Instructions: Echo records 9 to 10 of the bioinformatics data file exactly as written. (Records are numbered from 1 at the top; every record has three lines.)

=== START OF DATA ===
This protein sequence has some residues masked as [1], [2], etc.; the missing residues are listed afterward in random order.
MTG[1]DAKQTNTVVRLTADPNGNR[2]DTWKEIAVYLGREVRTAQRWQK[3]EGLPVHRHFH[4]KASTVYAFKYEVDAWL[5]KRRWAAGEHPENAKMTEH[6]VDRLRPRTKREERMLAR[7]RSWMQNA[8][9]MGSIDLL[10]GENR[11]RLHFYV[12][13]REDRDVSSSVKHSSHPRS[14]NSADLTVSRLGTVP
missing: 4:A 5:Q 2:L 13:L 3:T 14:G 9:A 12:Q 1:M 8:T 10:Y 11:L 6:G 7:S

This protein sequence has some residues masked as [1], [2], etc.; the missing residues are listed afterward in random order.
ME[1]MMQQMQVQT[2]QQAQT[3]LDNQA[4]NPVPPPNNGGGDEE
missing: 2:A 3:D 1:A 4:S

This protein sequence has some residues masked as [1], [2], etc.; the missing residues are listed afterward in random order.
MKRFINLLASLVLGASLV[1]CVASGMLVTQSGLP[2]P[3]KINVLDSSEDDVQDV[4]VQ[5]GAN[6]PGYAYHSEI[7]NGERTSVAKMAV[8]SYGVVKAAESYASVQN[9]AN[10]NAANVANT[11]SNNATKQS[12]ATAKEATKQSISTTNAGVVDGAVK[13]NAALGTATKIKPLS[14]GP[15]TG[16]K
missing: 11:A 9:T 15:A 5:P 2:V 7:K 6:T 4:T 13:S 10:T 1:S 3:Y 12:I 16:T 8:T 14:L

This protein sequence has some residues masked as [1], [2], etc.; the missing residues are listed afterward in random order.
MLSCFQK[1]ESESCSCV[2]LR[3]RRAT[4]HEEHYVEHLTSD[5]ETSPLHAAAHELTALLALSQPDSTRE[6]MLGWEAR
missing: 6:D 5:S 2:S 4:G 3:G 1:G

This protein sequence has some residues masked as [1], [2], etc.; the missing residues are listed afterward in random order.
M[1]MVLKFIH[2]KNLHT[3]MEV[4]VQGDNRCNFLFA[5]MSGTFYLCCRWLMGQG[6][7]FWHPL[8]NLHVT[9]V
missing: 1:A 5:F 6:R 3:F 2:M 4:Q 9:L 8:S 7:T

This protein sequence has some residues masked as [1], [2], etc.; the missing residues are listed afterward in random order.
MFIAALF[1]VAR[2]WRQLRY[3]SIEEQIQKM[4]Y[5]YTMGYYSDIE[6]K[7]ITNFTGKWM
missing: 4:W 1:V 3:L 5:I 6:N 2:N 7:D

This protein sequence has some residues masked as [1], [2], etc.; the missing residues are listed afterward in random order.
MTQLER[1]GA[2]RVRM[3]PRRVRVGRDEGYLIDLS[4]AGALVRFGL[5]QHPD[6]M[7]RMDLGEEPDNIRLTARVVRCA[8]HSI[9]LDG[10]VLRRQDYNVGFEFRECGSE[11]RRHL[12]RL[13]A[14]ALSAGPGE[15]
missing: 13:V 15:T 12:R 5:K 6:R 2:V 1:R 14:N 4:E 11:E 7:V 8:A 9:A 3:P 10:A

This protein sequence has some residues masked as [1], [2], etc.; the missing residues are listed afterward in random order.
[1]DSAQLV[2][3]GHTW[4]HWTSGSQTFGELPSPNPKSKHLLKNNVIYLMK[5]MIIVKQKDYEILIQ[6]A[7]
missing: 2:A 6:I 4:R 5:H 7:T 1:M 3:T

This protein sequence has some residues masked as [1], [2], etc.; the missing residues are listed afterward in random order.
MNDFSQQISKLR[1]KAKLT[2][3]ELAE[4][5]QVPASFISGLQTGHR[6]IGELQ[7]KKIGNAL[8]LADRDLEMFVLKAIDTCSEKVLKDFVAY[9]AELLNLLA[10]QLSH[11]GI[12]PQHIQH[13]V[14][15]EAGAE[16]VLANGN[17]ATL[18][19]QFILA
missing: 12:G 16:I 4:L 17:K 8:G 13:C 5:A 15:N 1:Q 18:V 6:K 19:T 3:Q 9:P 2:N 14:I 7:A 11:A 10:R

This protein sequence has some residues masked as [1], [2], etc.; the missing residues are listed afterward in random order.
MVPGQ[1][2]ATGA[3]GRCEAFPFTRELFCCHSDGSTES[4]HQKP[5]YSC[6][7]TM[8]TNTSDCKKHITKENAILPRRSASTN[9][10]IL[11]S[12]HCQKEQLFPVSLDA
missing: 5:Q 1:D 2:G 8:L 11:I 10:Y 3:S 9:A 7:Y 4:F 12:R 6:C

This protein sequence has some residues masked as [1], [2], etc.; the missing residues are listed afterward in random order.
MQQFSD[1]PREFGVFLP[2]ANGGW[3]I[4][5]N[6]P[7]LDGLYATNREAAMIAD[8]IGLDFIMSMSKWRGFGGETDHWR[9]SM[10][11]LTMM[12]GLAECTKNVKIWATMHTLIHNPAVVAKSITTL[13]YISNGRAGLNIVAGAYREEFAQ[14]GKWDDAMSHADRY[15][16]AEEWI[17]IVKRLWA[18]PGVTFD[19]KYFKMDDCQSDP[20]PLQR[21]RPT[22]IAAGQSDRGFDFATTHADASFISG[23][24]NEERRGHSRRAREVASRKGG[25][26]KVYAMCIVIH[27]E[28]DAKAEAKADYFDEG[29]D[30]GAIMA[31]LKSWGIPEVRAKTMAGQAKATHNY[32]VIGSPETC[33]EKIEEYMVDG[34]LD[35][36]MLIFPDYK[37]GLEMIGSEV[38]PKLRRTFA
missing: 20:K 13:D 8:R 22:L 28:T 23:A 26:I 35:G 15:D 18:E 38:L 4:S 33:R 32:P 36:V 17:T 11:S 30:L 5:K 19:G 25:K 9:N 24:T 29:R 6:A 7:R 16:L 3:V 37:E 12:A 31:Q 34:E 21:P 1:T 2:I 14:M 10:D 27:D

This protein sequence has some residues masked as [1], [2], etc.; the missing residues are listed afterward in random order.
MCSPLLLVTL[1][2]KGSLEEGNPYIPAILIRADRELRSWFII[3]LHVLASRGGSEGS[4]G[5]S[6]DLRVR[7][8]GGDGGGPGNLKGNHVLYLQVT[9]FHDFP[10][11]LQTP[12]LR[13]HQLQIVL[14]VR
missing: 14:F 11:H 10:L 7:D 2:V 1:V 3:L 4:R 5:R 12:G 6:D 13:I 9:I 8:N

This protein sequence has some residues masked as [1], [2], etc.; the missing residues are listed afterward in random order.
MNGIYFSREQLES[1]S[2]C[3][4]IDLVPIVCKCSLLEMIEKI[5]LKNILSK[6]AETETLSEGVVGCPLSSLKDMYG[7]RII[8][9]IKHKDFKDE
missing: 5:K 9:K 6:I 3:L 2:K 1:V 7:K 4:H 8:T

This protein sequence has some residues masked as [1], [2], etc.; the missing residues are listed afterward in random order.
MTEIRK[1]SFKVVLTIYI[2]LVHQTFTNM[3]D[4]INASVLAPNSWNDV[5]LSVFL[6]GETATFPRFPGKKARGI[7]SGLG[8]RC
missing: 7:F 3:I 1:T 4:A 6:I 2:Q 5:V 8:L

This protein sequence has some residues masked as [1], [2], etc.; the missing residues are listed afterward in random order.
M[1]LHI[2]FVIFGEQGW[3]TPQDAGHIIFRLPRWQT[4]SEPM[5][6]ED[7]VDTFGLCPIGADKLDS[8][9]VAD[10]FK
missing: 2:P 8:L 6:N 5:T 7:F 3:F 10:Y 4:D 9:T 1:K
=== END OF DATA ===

This protein sequence has some residues masked as [1], [2], etc.; the missing residues are listed afterward in random order.
MNDFSQQISKLR[1]KAKLT[2][3]ELAE[4][5]QVPASFISGLQTGHR[6]IGELQ[7]KKIGNAL[8]LADRDLEMFVLKAIDTCSEKVLKDFVAY[9]AELLNLLA[10]QLSH[11]GI[12]PQHIQH[13]V[14][15]EAGAE[16]VLANGN[17]ATL[18][19]QFILA
missing: 12:G 16:I 4:L 17:K 8:G 13:C 5:A 15:N 1:Q 18:V 6:K 19:T 3:Q 9:P 2:N 14:I 7:A 11:A 10:R

This protein sequence has some residues masked as [1], [2], etc.; the missing residues are listed afterward in random order.
MVPGQ[1][2]ATGA[3]GRCEAFPFTRELFCCHSDGSTES[4]HQKP[5]YSC[6][7]TM[8]TNTSDCKKHITKENAILPRRSASTN[9][10]IL[11]S[12]HCQKEQLFPVSLDA
missing: 5:Q 1:D 2:G 8:L 11:I 10:Y 3:S 9:A 7:Y 4:F 12:R 6:C